Where Atlanta has an advantage is the lineup. Philly’s lineup is hardly punchless, finishing fourth in the NL in runs scored despite no Rhys Hoskins and not having Bryce Harper available to start the season. But the Braves’ lineup was the class of MLB this season, leading the league by nearly 50 runs. The last time a team scored more than Atlanta’s 947 runs was the Yankees all the way back in 2007. Nor is it a team that fattened up their bottom line in handful of big blowouts:

Games Scoring Three Runs or Fewer, Wild Card Era
Team Season Games W L
Mariners 1996 36 6 30
Braves 2023 37 9 28
Red Sox 2004 39 7 32
Yankees 2019 40 6 34
Twins 2019 41 10 31
Yankees 2009 41 11 30
Yankees 2007 42 6 36
Blue Jays 2003 43 3 40
Red Sox 2003 44 8 36
Athletics 2001 44 11 33
Indians 2001 44 6 38
Indians 1999 44 8 36
Indians 1996 44 11 33
Phillies 2007 45 4 41
Red Sox 2005 45 9 36
Indians 2000 45 9 36
White Sox 2000 45 9 36
Yankees 1998 45 16 29
Rockies 1996 45 3 42
Red Sox 2019 46 5 41
Yankees 2018 46 11 35
Cardinals 2004 46 13 33
Giants 2000 46 12 34
Rockies 1997 46 3 43
Yankees 2006 47 10 37
SOURCE: Baseball-Reference

Excluding the shortened seasons (1994, ’95, 2020), only the 1996 Mariners failed to score more than three runs less often than the 2023 Braves. Nor is there any particularly exploitable weakness. The Braves had the best wRC+ in the league against both lefties and righties. They were in the top five in value against all categories in pitches. The data isn’t tracked, but I’m sure they’d score runs in a box, with a fox, on a train, or in the rain. The least productive offensive player in their starting lineup, Orlando Arcia, still hit .264/.321/.420, an above-average triple-slash for a shortstop.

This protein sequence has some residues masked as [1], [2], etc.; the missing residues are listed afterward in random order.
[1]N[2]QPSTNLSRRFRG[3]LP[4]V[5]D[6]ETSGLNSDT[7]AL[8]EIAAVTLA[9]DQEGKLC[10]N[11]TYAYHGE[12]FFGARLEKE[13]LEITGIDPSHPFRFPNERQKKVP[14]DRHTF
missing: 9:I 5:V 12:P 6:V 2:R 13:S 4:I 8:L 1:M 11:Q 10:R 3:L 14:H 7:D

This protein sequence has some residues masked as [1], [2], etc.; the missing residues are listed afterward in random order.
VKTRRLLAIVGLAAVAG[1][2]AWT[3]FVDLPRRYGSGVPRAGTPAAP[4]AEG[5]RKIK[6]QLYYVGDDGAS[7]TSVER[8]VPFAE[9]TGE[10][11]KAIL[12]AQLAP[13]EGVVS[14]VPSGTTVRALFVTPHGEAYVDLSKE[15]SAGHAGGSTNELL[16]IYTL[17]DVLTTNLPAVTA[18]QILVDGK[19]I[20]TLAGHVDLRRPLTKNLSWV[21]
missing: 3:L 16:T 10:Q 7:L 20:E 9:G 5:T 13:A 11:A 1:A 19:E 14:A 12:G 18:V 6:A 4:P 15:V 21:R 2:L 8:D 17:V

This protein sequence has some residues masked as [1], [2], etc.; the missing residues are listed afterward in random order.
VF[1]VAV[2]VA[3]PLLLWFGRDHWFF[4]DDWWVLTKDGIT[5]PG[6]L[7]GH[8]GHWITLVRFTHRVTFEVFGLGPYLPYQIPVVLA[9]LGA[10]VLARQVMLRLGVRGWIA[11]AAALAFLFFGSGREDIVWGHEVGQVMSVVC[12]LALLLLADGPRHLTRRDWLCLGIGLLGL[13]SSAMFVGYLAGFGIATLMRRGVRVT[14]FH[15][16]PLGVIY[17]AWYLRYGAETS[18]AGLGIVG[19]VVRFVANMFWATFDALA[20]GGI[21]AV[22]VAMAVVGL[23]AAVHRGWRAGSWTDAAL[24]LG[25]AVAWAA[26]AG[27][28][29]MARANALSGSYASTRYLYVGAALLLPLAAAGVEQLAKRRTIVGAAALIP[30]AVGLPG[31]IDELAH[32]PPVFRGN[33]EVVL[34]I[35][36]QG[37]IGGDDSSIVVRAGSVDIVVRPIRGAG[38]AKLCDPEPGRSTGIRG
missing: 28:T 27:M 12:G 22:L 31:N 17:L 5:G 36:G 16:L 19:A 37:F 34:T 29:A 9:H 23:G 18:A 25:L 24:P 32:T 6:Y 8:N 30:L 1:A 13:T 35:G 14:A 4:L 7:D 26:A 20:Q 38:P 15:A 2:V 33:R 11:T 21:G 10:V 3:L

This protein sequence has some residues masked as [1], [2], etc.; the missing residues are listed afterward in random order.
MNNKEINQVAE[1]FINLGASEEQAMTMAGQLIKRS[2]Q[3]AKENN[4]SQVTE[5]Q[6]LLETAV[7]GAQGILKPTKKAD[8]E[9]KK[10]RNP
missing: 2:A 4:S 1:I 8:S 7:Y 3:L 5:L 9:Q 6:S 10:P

While I’m suspicious of chopping up data into smaller and smaller tranches, which has dubious predictive value, it’s at least worth seeing if the Phillies had a particular knack for shutting down high-scoring offenses. So I looked at each pitching staff against the top six teams in runs scored (Braves, Dodgers, Rangers, Rays, Rangers, Astros, and Cubs).

Team Pitching against the Top Six Offenses, 2023
Tm ERA wOBA
Braves 4.06 .318
Astros 4.10 .325
Twins 4.13 .318
Padres 4.18 .305
Giants 4.24 .303
Orioles 4.25 .311
Rays 4.31 .309
Cubs 4.33 .308
Yankees 4.45 .320
Diamondbacks 4.51 .330
Brewers 4.56 .320
Mariners 4.60 .311
Guardians 4.62 .329
Blue Jays 4.92 .336
Dodgers 4.94 .340
Phillies 5.06 .334
Cardinals 5.12 .353
Mets 5.31 .347
White Sox 5.44 .346
Nationals 5.52 .357
Athletics 5.57 .353
Red Sox 5.66 .354
Marlins 5.66 .362
Royals 5.67 .340
Angels 5.75 .352
Reds 5.98 .369
Pirates 5.98 .345
Tigers 6.00 .357
Rangers 6.57 .371
Rockies 7.05 .397

The Phillies didn’t demonstrate a particular ability for stopping high-octane teams, nor did they show any particular talent at shutting down the Braves. But that’s not something I would worry about; sometimes things are just interesting rather than particularly meaningful!

At the end of the day, the Braves enter the NLDS as favorites over the Phillies, but by a relatively slim margin. As dominating as they have been this season, if they treat the Phillies as a speed bump rather than a real threat, they may live to regret it — again.





Dan Szymborski is a senior writer for FanGraphs and the developer of the ZiPS projection system. He was a writer for ESPN.com from 2010-2018, a regular guest on a number of radio shows and podcasts, and a voting BBWAA member. He also maintains a terrible Twitter account at @DSzymborski.

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shalgrim
4 months ago

The Games Scoring Three Runs… chart is confusing. It has a Wins column that equals the total of W+L…not sure how that works

downbaddav
4 months ago
Reply to  shalgrim

it’s supposed to be total games